So today I finished my first Moodle quiz. I found it relatively easy, although a little bit time-consuming, especially as my area of expertise is mathematics. Every equation needed to be carefully created as an image and uploaded.
There were a couple of aspects to the quiz creation which I really liked. The first was the feedback box underneath some of the answers boxes for the various answer types. Choosing answers for the multiple choice which were incorrect meant I had to think about the various ways students could make mistakes, then choose appropriate feedback based on what they did.
The second thing I liked was the fact that when students finish the quiz, they can be given immediate feedback about how well they did. Very handy. Students get to know which questions they got right, and which ones they got wrong, and some suggestions below the ones they got wrong on what they could improve. Relevant feedback, as Gibbs, G. and Simpson, C. (2005) point out is very important in the learning process.
One serious problem though is that for the types of questions which encourage higher order thought, as per Bloom’s taxonomy, you cannot give feedback to the students. Only the lower order skills appear to be directly testable.
The other difficulty is that with short answer, matching, and multiple choice questions it is difficult to see what types of mistakes the students are making. You can infer from their incorrect solutions what they must be thinking for a short answer or possibly a matching question, but the multiple choice questions leave a lot to be desired in terms of teacher feedback. Part of the point of assessment I’ve found is to inform the teacher where the students need more assistance.
Construction of questions was relatively straight forward, and the ability to re-use questions and to clone questions is pretty cool. I found this process easy to do, I didn’t need very much help. I did notice that adding images to Matching style questions was a bit difficult, and required an understanding of HTML. This is a usability problem, one that could easily be addressed by attaching a WYSIWYG editor to the textbook for the question in the matching style problems.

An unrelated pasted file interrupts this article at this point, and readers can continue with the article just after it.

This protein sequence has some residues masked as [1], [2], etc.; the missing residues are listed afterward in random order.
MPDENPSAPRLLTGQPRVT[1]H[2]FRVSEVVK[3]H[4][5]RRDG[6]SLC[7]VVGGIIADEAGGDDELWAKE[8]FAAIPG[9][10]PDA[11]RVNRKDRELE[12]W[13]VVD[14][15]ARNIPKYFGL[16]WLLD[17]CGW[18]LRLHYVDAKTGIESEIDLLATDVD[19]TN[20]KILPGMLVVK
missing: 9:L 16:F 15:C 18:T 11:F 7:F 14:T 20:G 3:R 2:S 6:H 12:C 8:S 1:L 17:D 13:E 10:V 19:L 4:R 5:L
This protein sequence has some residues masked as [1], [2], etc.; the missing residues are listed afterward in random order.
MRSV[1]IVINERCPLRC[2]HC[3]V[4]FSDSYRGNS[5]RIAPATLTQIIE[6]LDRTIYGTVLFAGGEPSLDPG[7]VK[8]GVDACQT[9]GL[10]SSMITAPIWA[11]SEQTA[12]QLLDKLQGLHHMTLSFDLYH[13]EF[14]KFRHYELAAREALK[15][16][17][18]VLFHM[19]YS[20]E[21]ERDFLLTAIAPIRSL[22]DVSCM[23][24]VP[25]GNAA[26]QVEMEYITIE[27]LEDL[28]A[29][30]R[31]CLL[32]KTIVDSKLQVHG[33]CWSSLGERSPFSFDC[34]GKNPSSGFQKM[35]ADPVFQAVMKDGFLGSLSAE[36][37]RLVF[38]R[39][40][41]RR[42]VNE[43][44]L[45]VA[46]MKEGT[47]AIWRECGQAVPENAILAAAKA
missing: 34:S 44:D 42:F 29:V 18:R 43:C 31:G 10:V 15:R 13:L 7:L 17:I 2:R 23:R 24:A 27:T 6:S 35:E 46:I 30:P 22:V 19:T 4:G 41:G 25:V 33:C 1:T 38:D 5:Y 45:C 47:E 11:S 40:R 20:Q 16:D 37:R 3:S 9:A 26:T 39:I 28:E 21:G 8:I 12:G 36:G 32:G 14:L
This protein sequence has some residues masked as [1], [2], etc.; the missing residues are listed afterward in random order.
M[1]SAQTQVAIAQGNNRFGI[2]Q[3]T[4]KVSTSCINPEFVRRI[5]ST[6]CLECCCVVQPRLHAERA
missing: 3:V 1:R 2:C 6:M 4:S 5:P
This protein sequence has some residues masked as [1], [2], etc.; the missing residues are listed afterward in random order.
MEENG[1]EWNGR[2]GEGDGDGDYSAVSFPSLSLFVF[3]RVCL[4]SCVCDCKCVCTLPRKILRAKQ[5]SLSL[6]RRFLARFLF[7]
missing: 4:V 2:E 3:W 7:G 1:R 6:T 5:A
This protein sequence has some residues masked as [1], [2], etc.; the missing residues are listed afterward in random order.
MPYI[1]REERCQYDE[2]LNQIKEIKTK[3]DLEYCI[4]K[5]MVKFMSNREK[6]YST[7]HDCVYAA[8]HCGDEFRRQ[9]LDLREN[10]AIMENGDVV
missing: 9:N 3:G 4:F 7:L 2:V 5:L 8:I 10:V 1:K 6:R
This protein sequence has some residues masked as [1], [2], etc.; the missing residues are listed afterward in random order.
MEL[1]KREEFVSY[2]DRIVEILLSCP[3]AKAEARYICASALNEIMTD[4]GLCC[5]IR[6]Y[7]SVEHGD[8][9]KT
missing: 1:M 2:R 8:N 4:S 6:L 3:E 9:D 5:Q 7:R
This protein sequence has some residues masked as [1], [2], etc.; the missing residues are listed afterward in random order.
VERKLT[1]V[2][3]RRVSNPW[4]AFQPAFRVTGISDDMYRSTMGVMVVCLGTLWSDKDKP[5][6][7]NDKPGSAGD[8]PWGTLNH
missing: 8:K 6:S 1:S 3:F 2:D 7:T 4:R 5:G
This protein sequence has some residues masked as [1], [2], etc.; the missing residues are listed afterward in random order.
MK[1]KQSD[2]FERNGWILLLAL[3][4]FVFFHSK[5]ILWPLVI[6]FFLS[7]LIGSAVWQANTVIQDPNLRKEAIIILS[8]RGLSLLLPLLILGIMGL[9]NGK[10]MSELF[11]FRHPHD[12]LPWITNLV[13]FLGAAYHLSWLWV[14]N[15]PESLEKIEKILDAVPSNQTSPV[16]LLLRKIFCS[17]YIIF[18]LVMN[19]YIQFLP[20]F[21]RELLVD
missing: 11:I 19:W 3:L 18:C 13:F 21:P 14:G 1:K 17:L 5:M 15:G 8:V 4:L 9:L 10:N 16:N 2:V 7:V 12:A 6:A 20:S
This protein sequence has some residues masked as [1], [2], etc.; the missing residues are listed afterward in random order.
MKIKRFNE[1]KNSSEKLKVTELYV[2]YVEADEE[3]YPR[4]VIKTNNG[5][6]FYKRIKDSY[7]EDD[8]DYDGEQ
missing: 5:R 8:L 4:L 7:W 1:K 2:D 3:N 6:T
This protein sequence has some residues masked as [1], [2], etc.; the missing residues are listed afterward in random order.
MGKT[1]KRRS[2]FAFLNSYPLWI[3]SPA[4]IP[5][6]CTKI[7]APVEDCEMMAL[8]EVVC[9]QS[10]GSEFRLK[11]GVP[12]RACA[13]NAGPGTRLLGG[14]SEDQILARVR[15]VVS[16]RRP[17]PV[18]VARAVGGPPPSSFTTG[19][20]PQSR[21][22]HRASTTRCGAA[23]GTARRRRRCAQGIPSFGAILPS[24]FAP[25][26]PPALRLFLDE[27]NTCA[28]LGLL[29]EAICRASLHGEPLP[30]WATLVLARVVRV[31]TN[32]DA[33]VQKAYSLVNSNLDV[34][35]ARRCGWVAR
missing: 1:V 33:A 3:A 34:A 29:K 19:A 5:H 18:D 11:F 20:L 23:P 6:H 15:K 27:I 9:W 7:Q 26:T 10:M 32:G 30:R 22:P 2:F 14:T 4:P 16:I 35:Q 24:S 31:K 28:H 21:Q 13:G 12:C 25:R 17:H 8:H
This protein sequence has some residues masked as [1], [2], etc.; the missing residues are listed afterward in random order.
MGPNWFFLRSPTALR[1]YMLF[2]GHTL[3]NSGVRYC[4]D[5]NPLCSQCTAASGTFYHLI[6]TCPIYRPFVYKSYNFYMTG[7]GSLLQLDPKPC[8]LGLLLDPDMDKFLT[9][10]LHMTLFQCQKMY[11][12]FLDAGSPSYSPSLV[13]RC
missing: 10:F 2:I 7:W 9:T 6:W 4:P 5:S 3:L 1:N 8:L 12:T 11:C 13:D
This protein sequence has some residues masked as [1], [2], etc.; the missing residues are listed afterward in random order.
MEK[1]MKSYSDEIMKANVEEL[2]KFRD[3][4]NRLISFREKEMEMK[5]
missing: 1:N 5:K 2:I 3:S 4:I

All in all I was pretty impressed, and I think the additional time spent creating the tests could be worth the time saved not having to grade them manually. This could be very useful for certain topics where there are very few ways students can solve the problems.
Gibbs, G. and Simpson, C. (2005). “Conditions under which assessment supports students’ learning.” Learning and Teaching in Higher Education Accessed online 11 March 2009 http://www.open.ac.uk/fast/pdfs/Gibbs%20and%20Simpson%202004-05.pdf
David Miles says:
You point precisely to the issue I have with these tools. I’d love to play with them but really don’t see the point, since as far as mathematics is concerned they cannot be used to evaluate higher order thinking skills. I think there’s also the limitations of mathematical communication – without a stylus or a tablet, it’s just too slow on a computer. I can type faster than I can write, but I can write mathematics WAAAYYYY faster than I can generate it on a computer.
Back to the paper and pencil again.
October 20, 2009 — 9:57 am
David Wees says:
I’ve actually revised my thinking on this a bit. It is possible to test higher order skills a little bit (at least analysis) by using the Essay style questions, then making sure to give feedback when you grade the essays.
It’s pretty difficult though. At least you can use the Moodle tests to check all of the basic skills, reducing your grading time overall.
October 20, 2009 — 10:22 am